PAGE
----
Another Remembrance Day, commemorating the sacrifice of those who died during military conflicts of the past. This monument was erected to honour those who perished at Dieppe, during WWII. It stands in a park in the neighbourhood named for that battle. It features the flags of Canada, Saskatchewan, and Regina, as well as three plaques.
Lest We Forget.
These memorials have been erected in different parts of the city, and commemorate the sacrifices made by the soldiers in the first and second world wars.
This memorial honours Saskatchewan sailors.
The plaque below, to recognize the many war brides that made Canada their home after WWI and WWII.
The plaque reads: “The Saskatchewan War Brides Association – This plaque is dedicated to honour the war brides of WWI and WWII who married Canadian servicemen in a theatre of war and were brought to Canada by the Canadian government between 1945 and 1947. Approximately 48,000 brides and 22,000 children came from the British Isles and Western Europe to settle in every province of this great country. Many came to Saskatchewan adding to the rich mosaic of Canadian life on the prairies. Vos Salutams”
LEST WE FORGET
While traveling through three of Canada’s Atlantic provinces, we saw some things you don’t see on the prairies, where we make our home. The sprawling yard of the house above is guarded by a wooden sculpture of a man.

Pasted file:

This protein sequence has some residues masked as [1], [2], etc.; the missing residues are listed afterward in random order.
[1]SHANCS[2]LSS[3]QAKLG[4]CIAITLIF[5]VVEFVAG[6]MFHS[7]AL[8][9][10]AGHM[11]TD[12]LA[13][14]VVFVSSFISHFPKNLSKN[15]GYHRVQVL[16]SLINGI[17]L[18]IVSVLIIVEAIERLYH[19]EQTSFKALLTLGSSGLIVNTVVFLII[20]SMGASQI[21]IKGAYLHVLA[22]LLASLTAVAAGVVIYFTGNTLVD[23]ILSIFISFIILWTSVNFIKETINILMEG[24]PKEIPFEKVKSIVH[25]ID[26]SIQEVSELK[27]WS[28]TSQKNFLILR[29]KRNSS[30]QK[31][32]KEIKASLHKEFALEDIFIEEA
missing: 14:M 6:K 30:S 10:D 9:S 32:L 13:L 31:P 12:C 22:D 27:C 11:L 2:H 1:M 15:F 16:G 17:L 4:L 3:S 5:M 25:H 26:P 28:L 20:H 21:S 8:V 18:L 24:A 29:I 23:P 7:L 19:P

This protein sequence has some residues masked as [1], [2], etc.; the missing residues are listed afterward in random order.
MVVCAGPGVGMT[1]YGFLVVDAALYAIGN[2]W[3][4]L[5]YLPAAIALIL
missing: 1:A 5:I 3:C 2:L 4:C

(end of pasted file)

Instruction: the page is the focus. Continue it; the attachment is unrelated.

Beautiful, and colourful cottages are a familiar sight in the Maritimes. Oops, looks like someone knocked over one of the deck’s flowerpots!
This house is built in the traditional Maritime style.
This lighthouse has been converted to become part of this coastal home.
This pink mansion looks more like a hotel than a family dwelling, but I didn’t see any signs to confirm what it was.
I just had to include this picture. This is someone’s yard. Isn’t it just perfect? I would so love to have my own private park to enjoy!
This isn’t a house, but I thought it was cute. The sign says it’s “The Bird Garden”. Everything bird related was available at this little roadside shop.
This lighthouse is situated at Brackley Beach, Prince Edward Island. The plaque on the side of the lighthouse tells a grim story.
“The Gale of October 3, 1851: The forenoon had been particularly balmy. Schooners had sailed into the shallow waters in search of mackerel and cod. But darkness found the vessels trapped in the stillness close to land. There was no breeze to carry them offshore. That evening a strong wind blew from the northeast. By midnight it had raged into a powerful gale. For several days the wind and waves gathered strength. On the morning of the fourth day, the sea subsided. Battered ships were strewn along the north shore. Bodies of sailors and fishermen were entangled amongst the wreckage. Many men were buried here in Prince Edward Island. Their graves are a silent reminder of the changing moods of the sea.”
One of the lighthouses on Cape Breton Island, Nova Scotia.
A lighthouse at Lunenburg, Nova Scotia.
We hope to return some day, and experience more of Atlantic Canada.